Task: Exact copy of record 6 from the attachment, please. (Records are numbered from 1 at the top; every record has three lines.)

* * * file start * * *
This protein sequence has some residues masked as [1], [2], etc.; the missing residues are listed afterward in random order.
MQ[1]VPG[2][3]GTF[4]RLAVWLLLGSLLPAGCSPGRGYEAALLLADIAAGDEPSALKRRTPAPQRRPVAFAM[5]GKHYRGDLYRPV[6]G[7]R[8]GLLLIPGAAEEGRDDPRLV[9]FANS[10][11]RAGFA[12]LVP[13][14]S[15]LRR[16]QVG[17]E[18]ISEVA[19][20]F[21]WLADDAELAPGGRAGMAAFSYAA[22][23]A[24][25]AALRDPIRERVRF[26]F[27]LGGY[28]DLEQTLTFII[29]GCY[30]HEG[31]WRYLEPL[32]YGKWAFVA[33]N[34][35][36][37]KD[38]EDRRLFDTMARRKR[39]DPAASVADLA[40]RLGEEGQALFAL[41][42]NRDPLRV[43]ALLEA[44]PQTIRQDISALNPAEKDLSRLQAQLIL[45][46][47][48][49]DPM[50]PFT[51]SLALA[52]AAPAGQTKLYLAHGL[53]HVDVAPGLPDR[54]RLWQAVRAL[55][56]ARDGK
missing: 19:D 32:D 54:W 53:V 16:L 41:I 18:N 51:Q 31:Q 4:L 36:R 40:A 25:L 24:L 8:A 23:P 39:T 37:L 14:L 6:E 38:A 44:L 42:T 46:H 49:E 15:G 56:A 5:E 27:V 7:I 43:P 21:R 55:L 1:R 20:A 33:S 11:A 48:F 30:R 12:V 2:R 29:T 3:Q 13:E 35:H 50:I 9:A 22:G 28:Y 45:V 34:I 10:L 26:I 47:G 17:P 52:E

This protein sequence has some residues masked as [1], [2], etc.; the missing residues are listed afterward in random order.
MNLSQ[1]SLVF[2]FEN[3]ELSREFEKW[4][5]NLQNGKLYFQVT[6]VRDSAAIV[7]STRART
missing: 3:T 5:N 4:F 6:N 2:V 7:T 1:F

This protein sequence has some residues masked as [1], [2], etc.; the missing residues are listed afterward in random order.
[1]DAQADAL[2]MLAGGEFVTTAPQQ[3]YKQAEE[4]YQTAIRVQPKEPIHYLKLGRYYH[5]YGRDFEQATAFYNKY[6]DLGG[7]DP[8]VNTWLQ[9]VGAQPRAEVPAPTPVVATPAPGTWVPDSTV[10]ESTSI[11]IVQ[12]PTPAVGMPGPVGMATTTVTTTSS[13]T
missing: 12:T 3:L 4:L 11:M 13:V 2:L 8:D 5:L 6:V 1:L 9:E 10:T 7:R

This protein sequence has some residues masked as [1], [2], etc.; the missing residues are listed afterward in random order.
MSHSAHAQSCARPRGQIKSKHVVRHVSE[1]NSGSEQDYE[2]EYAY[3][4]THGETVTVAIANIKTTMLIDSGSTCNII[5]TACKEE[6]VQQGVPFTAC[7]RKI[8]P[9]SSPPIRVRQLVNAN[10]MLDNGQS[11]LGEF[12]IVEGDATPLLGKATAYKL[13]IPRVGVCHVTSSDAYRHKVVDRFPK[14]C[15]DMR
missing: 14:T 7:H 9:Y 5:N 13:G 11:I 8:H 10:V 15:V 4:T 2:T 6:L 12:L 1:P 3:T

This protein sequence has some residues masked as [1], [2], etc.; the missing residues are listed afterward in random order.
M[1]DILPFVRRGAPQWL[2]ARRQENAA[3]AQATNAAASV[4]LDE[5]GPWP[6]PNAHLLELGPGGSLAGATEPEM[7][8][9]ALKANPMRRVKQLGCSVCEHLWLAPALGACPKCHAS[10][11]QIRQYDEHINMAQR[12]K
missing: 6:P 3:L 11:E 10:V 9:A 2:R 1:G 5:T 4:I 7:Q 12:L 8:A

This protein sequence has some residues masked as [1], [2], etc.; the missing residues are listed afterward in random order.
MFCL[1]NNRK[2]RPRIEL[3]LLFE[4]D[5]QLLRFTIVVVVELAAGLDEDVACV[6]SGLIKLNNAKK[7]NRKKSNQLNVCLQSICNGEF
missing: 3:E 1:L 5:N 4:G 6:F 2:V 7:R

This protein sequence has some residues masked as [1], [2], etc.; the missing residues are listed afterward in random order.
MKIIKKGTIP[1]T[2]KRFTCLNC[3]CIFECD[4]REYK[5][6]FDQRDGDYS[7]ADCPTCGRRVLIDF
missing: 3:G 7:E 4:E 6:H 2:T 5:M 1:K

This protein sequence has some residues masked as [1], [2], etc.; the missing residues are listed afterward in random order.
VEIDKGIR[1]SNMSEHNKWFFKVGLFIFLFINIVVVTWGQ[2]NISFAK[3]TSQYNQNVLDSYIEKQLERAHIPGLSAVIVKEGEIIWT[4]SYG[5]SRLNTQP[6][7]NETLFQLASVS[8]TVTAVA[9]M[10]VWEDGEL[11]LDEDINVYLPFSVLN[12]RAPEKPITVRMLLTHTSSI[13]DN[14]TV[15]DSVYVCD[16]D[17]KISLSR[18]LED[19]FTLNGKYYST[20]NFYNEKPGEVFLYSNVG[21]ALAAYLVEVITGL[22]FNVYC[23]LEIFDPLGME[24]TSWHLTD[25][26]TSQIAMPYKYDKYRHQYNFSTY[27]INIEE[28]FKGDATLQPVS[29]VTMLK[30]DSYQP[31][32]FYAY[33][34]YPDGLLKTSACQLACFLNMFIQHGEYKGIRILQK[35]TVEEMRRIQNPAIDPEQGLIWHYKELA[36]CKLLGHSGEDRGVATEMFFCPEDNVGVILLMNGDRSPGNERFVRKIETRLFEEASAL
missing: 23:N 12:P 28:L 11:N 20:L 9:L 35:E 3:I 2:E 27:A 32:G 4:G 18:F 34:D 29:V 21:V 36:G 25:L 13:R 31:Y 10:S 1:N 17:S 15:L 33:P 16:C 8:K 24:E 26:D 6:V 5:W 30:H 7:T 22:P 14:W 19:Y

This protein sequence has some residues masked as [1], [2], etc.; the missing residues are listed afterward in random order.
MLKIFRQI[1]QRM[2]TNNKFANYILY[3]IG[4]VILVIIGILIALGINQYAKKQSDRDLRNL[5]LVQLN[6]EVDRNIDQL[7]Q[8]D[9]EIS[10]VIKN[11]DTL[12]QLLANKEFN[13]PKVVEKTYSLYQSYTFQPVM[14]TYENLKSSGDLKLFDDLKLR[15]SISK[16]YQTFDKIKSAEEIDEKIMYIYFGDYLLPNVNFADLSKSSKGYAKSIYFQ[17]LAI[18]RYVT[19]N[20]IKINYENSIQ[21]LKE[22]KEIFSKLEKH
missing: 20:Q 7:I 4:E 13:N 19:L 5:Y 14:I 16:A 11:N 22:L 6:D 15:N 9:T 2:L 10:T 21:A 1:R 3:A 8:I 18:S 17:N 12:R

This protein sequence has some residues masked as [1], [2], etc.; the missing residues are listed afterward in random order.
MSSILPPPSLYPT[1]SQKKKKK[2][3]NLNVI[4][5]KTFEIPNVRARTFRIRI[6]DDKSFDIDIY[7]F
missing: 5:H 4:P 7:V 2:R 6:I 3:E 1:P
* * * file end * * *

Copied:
This protein sequence has some residues masked as [1], [2], etc.; the missing residues are listed afterward in random order.
MFCL[1]NNRK[2]RPRIEL[3]LLFE[4]D[5]QLLRFTIVVVVELAAGLDEDVACV[6]SGLIKLNNAKK[7]NRKKSNQLNVCLQSICNGEF
missing: 3:E 1:L 5:N 4:G 6:F 2:V 7:R